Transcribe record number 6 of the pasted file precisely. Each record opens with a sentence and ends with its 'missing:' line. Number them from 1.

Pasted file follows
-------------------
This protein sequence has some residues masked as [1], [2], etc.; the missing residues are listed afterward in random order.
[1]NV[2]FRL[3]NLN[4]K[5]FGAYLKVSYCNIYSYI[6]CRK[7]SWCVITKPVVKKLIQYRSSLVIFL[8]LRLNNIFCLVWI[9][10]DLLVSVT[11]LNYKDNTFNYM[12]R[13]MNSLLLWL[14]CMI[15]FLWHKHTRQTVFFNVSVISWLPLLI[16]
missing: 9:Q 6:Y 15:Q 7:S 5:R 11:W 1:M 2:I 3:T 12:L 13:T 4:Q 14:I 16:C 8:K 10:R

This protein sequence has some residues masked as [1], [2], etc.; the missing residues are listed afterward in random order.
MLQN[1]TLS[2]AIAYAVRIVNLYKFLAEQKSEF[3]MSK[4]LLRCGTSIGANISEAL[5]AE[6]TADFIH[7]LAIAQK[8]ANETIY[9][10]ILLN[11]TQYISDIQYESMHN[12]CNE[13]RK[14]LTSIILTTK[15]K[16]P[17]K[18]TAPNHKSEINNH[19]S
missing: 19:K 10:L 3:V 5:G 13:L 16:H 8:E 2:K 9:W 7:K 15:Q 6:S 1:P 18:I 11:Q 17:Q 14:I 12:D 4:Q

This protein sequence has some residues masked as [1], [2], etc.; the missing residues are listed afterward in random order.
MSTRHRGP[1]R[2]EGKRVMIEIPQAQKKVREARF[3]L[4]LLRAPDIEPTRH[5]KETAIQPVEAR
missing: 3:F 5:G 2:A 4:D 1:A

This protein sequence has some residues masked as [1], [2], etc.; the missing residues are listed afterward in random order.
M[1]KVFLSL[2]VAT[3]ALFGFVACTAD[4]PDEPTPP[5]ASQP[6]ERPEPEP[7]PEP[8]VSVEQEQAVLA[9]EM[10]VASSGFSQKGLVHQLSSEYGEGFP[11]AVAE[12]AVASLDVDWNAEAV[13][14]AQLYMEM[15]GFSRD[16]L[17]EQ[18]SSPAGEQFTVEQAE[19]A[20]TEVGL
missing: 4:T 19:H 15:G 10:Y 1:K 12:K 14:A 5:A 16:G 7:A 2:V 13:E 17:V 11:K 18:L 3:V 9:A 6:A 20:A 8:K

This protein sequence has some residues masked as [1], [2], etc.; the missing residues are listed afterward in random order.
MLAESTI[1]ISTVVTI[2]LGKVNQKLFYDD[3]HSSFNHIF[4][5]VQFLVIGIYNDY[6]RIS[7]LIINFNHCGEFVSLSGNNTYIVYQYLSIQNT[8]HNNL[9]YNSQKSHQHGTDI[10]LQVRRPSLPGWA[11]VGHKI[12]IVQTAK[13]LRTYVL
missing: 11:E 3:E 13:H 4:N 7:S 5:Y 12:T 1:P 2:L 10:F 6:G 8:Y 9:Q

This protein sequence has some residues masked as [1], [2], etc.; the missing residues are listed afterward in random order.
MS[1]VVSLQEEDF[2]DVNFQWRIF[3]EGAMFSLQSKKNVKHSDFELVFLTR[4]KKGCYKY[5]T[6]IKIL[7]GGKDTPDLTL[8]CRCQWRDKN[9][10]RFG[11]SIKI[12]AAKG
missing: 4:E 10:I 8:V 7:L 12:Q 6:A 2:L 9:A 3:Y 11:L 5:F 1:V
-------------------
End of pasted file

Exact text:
This protein sequence has some residues masked as [1], [2], etc.; the missing residues are listed afterward in random order.
MS[1]VVSLQEEDF[2]DVNFQWRIF[3]EGAMFSLQSKKNVKHSDFELVFLTR[4]KKGCYKY[5]T[6]IKIL[7]GGKDTPDLTL[8]CRCQWRDKN[9][10]RFG[11]SIKI[12]AAKG
missing: 4:E 10:I 8:V 7:L 12:Q 6:A 2:L 9:A 3:Y 11:L 5:F 1:V